Getting There

I’m at the stage is pre-con costume creation where it feels like I’ve been working on these pieces forever, but they don’t seem to be getting any more complete. Part of the problem is that I’m onto the “finicky details” stage, which doesn’t have the big, visible milestones but is still incredibly necessary. Take Thing 1’s bodysuit, for example: it had lots of drawn-on detail to be done, which had me hunching over my desk for hours.

My biggest worry at this point is that I won’t complete my costume for Friday, which I have the materials for but haven’t started sewing. Wish me luck!

Star Wars Day

Still plugging away at those costumes… I think I’ll have the kids’ done in time, but I haven’t even started on my Friday costume. Eek! And yet, I remain super proud of myself because I successfully both sewed and appliquéd Thing 1’s spandex bodysuit.

I mean, I know it’s not perfect, and there’s a lot of detail work yet to be done, but the bones are there. It was the bones I was most worried about, actually.

And I think I’ve finally found something to weather my Saturday costume that actually stays… I jumped all over this costume in the black soil of the garden twice, but the stains wouldn’t stick. Go figure. I mean, if you look at my actual gardening clothes, you’d think that staining my clothes with it would be a given. In the end, I’ve found what works best is plain old dollar store acrylic paint.

Costume prep is on hold for a bit today while I prep for the Blackburn Hamlet garage sale, because I have so much stuff to get rid of. This is what happens when you buy things in lots. Hopefully sewing/crafting will resume later tonight or tomorrow night.


Photo by Karen Turnbull of last year’s Ottawa ComicCon.

For now, May the 4th be with you!

Serger

I reached a personal milestone last night: not only did I successfully use my serger, but I worked with stretch fabric and I didn’t mess up! I mean, it’s not perfect, but it works. It’s hard to describe the sense of quiet triumph that is running through me at the moment.

(Okay, well, I did put in a sleeve of Thing 1’s bodysuit inside-out, but that had nothing to do with either the serger or the type of fabric. Honestly, I can’t count how many times I’ve done that just with plain old cotton. It’s kind of embarrassing.)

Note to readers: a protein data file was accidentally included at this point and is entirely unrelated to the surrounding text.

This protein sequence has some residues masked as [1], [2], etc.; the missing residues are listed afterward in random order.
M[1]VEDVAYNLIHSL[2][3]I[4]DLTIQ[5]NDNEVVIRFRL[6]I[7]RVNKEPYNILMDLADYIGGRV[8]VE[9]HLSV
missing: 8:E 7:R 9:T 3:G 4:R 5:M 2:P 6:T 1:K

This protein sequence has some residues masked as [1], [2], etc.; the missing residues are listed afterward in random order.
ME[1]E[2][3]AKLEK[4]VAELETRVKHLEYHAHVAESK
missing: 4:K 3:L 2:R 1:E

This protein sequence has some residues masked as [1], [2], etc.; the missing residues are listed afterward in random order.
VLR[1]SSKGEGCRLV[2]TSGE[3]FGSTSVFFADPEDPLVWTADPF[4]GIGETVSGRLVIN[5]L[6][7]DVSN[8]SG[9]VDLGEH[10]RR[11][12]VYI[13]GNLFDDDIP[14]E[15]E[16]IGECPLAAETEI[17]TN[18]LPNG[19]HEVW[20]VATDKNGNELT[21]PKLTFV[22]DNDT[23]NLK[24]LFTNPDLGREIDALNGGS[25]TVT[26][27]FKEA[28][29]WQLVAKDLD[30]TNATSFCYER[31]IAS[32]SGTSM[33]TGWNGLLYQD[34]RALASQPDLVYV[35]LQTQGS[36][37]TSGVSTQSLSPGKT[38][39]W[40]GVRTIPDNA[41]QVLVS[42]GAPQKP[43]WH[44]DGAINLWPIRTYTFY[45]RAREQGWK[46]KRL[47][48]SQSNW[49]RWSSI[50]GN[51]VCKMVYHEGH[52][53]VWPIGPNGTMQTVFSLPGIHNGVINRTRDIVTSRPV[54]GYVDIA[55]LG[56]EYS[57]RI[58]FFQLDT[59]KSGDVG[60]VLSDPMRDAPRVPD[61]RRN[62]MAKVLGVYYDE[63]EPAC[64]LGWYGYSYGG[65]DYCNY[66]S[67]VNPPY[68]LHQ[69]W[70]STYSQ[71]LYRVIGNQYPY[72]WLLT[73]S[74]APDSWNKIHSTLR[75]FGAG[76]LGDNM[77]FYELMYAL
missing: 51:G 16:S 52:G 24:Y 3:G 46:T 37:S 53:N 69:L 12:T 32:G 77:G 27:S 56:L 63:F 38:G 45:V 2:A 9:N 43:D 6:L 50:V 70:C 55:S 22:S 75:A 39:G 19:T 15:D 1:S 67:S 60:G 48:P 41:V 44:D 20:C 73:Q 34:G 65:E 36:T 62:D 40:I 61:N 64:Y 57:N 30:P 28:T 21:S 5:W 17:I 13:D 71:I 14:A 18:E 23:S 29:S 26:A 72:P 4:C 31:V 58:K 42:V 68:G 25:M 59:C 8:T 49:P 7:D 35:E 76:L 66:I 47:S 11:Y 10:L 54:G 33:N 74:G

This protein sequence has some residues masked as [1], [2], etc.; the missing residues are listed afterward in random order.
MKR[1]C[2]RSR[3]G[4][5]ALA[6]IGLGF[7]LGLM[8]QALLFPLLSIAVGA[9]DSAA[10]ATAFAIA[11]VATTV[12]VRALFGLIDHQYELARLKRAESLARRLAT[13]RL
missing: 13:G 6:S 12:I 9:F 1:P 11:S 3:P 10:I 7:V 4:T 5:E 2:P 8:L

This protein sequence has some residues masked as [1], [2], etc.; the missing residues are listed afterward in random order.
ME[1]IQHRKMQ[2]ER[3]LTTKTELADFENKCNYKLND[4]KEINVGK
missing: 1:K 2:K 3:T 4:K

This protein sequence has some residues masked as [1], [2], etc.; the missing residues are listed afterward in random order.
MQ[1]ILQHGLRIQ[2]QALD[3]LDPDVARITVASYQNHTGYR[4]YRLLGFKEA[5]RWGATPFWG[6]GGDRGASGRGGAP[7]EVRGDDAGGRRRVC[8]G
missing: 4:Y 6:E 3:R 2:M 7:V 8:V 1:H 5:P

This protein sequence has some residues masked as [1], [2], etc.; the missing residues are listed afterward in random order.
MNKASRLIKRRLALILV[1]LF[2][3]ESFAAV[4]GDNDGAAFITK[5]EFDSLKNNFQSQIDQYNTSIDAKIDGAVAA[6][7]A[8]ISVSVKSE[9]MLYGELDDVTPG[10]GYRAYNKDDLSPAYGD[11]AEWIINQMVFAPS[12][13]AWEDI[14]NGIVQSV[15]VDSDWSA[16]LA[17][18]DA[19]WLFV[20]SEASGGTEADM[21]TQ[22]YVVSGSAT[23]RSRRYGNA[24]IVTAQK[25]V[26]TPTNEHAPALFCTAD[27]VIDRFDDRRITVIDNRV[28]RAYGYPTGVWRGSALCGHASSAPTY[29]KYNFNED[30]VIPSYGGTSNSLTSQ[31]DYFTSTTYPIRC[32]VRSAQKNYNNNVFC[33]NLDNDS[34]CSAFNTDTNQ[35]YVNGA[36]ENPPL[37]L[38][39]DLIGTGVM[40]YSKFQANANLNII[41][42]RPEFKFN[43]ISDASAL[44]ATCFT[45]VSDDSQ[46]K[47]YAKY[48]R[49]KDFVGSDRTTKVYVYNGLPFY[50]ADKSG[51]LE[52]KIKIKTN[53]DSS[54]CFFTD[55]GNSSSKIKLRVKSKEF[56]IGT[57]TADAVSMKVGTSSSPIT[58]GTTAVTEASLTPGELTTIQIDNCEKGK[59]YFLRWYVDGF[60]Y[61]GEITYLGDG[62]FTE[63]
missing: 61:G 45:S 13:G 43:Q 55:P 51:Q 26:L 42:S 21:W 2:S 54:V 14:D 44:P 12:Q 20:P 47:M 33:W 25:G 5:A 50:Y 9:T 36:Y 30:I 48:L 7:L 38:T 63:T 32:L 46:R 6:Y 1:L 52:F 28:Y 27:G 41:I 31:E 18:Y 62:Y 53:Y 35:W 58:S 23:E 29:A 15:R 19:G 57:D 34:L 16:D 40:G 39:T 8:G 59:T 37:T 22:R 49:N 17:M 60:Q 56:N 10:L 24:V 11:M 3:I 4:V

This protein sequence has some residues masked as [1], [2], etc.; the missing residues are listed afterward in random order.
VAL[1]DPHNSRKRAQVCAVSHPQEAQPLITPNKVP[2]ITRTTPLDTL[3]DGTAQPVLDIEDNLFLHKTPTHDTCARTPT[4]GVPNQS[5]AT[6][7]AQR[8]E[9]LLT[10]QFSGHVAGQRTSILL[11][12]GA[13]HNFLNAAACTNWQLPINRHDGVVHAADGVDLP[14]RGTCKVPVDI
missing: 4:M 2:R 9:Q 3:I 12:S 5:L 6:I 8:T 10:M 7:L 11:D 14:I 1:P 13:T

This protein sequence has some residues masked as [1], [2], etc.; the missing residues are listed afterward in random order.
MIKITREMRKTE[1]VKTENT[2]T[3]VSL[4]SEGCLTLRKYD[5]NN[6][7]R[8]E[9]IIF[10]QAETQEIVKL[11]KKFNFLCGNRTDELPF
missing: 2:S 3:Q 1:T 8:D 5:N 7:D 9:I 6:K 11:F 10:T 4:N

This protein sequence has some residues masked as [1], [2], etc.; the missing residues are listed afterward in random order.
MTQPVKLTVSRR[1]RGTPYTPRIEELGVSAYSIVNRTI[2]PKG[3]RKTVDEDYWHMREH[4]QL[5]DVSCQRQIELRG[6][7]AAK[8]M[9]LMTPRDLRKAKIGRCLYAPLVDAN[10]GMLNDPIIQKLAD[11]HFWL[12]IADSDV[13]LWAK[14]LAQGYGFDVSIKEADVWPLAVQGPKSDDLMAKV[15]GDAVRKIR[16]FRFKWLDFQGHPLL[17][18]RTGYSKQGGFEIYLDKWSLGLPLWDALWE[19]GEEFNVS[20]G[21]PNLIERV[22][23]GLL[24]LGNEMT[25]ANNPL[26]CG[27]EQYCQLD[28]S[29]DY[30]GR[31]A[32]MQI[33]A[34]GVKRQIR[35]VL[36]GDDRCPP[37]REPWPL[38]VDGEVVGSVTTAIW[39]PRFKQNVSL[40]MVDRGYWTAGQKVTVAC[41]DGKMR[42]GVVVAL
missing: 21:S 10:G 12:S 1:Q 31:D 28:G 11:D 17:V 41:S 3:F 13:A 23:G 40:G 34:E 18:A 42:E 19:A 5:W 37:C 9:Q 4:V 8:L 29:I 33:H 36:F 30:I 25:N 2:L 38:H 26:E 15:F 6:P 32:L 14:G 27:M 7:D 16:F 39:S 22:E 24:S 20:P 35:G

A friend of mine has the same serger herself, and she was insistent that I use mine for its intended purposes instead of letting it sit and gather dust. She even threaded it for me, which honestly was the part that I found the most intimidating. (Well, that and the cutting blade.) My mom bought me this serger last year and I had such big plans for it, but I kept letting the complexity of the machine overawe me. Now I have dreams of simple circle skirts once ComicCon is over and done with…

Weekend Costume Workshop

I spent two full days this weekend holed up with five friends in my basement trying desperately to help them get their Sunday ComicCon costumes finished. I don’t know how I ended up being the “experienced one” in this group, since I’m definitely no pro, but at least I had finished making the same costumes they had to make at least once already. While I coached my friends along, I did managed to get the dress for my Saturday costume sewn — but it still has lots of weathering to go before I consider it finished.

I dug out my face paints and makeup to do a few makeup trials. I’m decent at face-painting, but makeup is a totally different skill and I needed the practice.

It’s not horrible, but I think I can do better. My biggest lesson here is that I need some better eye shadows to create the look I’m going for, something with a lot more pigment. I’m going to have to go shopping this week.

Over the course of the days we had four sewing machines, a serger, a cutting table, an ironing board, and a painting table all in use, often all at the same time.